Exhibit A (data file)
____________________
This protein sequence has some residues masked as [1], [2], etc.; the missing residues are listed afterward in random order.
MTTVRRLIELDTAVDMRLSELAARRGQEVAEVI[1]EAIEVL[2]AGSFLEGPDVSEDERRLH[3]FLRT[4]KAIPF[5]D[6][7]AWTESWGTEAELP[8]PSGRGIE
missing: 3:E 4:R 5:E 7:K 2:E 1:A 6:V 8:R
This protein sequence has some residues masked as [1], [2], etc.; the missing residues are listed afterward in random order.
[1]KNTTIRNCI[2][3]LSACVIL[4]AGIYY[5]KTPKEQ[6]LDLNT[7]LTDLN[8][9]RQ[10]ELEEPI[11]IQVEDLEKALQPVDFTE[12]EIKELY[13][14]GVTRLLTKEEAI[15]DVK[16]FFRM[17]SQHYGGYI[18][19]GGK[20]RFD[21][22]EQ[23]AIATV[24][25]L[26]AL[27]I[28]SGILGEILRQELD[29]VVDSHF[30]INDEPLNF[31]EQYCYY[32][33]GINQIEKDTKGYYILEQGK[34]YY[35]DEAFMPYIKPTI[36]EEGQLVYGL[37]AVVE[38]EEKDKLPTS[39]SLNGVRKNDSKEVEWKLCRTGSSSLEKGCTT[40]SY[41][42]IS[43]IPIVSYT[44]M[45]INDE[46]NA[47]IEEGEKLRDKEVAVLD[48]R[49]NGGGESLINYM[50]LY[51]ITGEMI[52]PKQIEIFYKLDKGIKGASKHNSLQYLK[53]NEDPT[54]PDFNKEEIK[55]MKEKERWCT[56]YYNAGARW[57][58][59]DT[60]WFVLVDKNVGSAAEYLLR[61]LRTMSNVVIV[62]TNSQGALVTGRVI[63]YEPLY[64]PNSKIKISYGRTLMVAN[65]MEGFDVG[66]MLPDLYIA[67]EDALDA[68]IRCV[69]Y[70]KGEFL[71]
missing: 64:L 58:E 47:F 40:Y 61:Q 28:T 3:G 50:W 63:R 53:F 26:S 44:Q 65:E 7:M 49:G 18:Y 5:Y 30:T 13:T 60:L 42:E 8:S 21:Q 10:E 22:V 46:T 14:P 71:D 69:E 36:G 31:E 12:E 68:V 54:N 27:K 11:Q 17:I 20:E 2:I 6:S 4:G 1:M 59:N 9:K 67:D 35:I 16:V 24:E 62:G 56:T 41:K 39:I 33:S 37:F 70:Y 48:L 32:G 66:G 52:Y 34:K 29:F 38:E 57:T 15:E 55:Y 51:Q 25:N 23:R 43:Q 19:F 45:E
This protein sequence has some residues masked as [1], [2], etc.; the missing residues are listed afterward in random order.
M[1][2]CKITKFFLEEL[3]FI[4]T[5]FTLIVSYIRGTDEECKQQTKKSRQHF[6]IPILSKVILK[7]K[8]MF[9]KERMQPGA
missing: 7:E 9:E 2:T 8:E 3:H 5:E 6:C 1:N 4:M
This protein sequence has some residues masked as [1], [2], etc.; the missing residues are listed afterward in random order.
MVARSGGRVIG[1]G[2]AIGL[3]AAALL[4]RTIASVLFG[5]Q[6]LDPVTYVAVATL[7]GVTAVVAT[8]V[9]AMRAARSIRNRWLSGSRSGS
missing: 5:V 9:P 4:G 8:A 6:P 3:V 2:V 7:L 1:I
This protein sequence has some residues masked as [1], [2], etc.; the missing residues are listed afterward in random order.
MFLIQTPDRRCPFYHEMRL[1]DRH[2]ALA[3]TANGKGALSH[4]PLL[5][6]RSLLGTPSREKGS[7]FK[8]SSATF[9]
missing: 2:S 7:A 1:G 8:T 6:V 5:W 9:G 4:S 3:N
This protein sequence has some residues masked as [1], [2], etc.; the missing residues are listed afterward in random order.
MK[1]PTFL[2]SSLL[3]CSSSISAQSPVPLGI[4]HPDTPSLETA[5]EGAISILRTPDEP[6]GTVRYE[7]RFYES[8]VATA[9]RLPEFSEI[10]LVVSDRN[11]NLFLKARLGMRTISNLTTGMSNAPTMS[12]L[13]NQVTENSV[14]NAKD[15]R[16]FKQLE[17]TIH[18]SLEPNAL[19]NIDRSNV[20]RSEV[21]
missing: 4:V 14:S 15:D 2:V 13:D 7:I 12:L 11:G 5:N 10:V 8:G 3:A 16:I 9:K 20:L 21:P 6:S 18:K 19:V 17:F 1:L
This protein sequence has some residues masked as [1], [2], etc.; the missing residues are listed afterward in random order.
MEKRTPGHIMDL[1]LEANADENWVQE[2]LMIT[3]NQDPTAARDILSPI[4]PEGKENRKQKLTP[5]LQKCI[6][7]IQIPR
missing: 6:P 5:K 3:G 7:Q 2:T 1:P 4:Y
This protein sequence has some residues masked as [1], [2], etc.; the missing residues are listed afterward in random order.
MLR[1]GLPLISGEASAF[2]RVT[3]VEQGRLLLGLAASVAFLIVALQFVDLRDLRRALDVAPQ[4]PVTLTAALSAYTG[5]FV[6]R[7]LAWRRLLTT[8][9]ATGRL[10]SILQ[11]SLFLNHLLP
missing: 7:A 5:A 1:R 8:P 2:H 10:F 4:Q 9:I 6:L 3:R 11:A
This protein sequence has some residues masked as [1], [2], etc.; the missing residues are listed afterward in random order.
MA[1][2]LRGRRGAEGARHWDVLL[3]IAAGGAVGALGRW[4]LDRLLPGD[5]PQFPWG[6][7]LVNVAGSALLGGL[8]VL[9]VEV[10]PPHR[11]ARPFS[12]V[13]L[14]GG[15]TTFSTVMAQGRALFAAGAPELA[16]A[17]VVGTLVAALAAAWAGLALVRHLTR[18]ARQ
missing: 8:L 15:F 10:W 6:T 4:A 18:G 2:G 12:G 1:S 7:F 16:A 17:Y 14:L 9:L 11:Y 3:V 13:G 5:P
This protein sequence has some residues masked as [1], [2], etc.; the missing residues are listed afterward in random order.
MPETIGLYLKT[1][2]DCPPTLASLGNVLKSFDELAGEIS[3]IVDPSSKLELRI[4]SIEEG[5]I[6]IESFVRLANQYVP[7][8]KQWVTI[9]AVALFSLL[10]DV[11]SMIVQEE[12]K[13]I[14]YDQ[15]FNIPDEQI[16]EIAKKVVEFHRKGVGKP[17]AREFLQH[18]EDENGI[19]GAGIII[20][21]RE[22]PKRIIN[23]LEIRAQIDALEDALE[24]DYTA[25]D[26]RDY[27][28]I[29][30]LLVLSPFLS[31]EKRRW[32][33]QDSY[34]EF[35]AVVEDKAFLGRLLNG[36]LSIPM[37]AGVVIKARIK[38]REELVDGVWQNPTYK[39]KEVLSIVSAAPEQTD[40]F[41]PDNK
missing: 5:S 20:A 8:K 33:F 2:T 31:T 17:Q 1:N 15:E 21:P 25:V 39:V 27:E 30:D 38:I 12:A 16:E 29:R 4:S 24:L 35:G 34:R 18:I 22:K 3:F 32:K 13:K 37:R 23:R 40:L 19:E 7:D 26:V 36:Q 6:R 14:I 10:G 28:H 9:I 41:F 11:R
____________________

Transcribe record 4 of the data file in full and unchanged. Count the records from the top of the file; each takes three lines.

This protein sequence has some residues masked as [1], [2], etc.; the missing residues are listed afterward in random order.
MVARSGGRVIG[1]G[2]AIGL[3]AAALL[4]RTIASVLFG[5]Q[6]LDPVTYVAVATL[7]GVTAVVAT[8]V[9]AMRAARSIRNRWLSGSRSGS
missing: 5:V 9:P 4:G 8:A 6:P 3:V 2:V 7:L 1:I